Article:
Modern colors only came to Japan after the Second World War, with the exchange with western tattooists, and thus a larger color palette.
During the Edo period, Irezumi kei (tattoo punishment) was a criminal penalty. The crime determined the location of the tattoo. Thieves got tattoos on the arm, murderers on the head. The shape of the tattoo was based on where the crime occurred. This is how Japanese society began to associate tattoos with criminals.
At the beginning of the Meiji period, the Japanese government outlawed tattoos, which reinforced the stigma against people with tattoos and tattooing in modern-day Japan.
Japanese tattoos under censorship
Limited by a number of censorships, tattoos were a silent form of protest and resistance. People saw it as one of the few art forms and opportunities to express themselves freely.
Many works by craftsmen and artists from the Ukiyo-e Era were under censorship. A good job was a living calling card and gave the Horishi, the term for a tattoo artist, great prestige. In addition to the Bakuto, the ancestors of the Yakuza, the customer base also included all people of the lower classes. These included craftsmen, sedan chair carriers and rickshaw drivers, the so-called Bettos and the Hikeshi, the firefighters. The tattooed Otokodate are also indispensable in the cityscape of that time.
To complete the finished tattoo, it was customary to leave a signature on the client. However, Japan banned tattooing in 1872 and thus became illegal. As a result, tattoo artists stopped signing their Horimono to avoid going to jail. Also in 1889 it was forbidden for the Bettos to walk around naked. Large-scale Japanese tattoos such as bodsuits, backpieces and sleeves gradually disappeared from the cityscape and went underground. Perhaps from this time comes the “tradition” of not publicly displaying the large-scale Japanese tattoos. They were later always put on in such a way that normal clothing could hide them.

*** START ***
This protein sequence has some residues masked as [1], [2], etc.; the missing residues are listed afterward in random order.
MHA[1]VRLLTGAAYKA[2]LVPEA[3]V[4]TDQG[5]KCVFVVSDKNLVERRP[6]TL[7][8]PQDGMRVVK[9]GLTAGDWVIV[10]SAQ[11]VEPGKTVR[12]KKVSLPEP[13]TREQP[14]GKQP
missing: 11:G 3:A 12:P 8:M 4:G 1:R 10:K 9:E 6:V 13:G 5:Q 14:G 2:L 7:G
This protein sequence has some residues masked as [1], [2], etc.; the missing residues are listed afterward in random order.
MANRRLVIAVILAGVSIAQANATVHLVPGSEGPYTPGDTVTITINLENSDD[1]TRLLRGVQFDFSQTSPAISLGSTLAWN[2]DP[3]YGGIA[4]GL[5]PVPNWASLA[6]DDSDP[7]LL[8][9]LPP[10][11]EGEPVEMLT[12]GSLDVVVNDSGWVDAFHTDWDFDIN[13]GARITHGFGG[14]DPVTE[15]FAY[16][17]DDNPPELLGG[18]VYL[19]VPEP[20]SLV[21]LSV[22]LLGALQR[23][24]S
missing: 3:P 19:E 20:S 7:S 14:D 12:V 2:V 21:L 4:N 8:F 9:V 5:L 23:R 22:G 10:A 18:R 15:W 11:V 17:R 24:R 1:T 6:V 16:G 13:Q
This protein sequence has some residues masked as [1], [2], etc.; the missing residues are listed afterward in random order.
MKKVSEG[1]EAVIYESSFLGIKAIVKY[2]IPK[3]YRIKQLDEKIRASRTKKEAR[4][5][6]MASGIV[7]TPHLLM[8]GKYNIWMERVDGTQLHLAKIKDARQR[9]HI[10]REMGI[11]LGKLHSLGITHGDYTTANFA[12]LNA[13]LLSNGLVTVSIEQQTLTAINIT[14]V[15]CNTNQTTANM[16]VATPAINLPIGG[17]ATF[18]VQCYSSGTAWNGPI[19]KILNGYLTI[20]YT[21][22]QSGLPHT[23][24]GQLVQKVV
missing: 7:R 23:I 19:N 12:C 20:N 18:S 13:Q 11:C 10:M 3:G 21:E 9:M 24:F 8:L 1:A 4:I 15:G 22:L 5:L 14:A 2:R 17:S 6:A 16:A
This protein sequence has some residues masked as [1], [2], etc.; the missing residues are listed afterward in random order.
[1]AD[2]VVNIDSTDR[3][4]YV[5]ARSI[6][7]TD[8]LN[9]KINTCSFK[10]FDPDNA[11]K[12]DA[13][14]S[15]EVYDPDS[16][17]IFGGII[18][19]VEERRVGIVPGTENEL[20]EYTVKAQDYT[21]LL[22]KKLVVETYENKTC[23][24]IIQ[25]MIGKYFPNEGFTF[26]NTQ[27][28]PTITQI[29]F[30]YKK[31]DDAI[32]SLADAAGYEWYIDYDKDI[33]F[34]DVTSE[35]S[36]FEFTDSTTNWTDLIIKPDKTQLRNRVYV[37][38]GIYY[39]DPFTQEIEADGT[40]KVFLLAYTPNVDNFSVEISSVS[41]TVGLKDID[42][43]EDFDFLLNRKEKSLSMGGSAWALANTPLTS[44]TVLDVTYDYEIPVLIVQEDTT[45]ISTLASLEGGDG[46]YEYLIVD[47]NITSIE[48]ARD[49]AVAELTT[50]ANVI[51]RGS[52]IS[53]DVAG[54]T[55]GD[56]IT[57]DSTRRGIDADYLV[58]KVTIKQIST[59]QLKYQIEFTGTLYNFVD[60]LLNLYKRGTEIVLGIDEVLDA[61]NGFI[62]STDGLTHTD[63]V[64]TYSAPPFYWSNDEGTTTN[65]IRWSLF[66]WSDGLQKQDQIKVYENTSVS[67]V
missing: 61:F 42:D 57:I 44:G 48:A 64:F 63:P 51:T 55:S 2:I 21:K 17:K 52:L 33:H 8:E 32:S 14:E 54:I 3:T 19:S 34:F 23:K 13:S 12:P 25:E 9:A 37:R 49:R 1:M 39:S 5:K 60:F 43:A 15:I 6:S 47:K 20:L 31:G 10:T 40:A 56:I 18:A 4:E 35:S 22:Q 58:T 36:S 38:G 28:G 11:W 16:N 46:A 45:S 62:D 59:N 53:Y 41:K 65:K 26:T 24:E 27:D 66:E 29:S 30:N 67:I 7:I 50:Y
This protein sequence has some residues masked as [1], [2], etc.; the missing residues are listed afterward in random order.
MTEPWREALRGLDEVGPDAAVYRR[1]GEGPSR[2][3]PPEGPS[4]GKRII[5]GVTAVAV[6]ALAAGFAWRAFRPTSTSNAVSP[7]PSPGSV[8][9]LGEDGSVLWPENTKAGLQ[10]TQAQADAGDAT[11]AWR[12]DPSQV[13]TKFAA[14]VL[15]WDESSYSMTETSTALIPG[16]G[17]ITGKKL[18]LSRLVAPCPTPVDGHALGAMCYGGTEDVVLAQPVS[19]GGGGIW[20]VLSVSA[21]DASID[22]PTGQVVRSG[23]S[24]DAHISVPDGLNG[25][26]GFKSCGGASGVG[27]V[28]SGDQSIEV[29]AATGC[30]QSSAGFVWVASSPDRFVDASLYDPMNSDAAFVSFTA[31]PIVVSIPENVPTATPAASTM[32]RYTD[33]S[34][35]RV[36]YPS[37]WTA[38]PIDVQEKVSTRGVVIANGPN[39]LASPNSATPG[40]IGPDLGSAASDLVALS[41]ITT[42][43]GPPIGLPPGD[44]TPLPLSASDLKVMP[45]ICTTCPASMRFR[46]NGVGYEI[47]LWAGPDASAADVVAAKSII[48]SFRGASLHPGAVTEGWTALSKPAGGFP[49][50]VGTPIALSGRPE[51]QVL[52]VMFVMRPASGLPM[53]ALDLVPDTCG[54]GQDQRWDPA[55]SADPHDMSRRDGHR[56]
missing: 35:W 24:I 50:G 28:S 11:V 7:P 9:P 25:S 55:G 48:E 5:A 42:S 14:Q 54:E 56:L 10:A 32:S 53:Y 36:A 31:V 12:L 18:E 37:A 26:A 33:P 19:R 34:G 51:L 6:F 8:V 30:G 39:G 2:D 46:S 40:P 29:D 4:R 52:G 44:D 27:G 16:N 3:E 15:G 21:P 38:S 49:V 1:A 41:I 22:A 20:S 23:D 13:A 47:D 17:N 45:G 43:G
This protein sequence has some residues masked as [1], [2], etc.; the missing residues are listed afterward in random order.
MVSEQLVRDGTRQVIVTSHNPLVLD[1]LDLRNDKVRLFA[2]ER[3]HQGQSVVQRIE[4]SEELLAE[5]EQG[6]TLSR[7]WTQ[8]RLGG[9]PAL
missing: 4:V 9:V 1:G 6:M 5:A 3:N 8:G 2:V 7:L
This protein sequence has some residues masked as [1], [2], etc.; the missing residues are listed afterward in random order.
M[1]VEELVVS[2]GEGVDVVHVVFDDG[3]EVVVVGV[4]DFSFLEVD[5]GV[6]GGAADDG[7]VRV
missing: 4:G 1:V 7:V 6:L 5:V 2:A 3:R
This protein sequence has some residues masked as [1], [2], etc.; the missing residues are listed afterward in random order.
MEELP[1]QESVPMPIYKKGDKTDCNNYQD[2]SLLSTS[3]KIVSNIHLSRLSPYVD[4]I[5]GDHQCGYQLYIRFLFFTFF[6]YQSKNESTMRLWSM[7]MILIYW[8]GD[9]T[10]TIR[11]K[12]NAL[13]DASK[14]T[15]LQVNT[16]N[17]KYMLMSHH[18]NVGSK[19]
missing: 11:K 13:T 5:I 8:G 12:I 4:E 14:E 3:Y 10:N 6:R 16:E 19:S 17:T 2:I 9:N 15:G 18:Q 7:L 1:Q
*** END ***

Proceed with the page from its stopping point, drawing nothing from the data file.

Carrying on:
Here at Good Old Times Tattoo, we continue this tradition and find that Japanese tattoos in Berlin are most aesthetic when they adorn the wearer with powerful patterns. Motifs which, if given the need, can easily be covered depending on the occasion.
Perseverance was the key to being able to get a tattoo. The completion was a long, painful and also very expensive process. That didn’t stop people, often from the poorer classes, from getting tattoos. Hitokire 「⼀切」was a standard measure of payment for tattoos and was calculated in about 3 square centimeters of skin. 1 session usually lasted about two hours and cost from 4 to 6 hitokire. A whole back, called Kame no Ko 「⻲の古」, which includes part of the thigh, cost about 300 hitokire. Comparable to 50 sen (yen cents) in the 19th century until 1954. This was the daily wage of a carpenter.
The techniques that have evolved over the years have remained essentially unchanged to this day. After the first rough attempts, the Tsuki Hari technique「突き針」, also called Imotsuki 「芋突き」, developed, whereby the needles are stuck vertically into the skin.
In the second half of the 19th century, the Hanebari 「はね針」 was born, in which the needles penetrate the skin at an angle of about 45 degrees, a technique that allows the depth of the needles to be controlled so that well reaches the dermis.
Aside from the modernization of traditional tattooing tools, the arrival of western coil machines after World War II transformed Japanese tattooing. Many tattoo artists use since then coil machines for the outlines. For the Bokashi 「ボカシ」, i.e. the filling of the areas, the traditional methods were still in vogue.
Unlike the tools, which were more or less the same for everyone, the colors were a master’s secret. Horihide (Kazuo Oguri), for example, diluted sumi with white liquor instead of water to keep the ink as sterile as to make possible.
East meets West
At Good Old Times Tattoo Berlin, in order to obtain a tattoo that is as classic as possible, Swen mostly focuses on classic Ukiyo-e motifs and art before Japan’s exchange with the western world.
Even if he is not Japanese and therefore automatically brings a Western touch to the tattoo, his Japanese tattoos in Berlin are something special. His large-scale projects that hug the body and form a unity are powerful, clear to read and understand. This mixture of traditional Japan and modern Western culture gives the wearer of his Japanese tattoos a special aesthetic that you won’t find again so quickly on the streets of Berlin.
If we piqued your interest in Japanese tattoo style fill out our contact form to arrange a consultation appointment with Swen at Good Old Times Tattoo Berlin.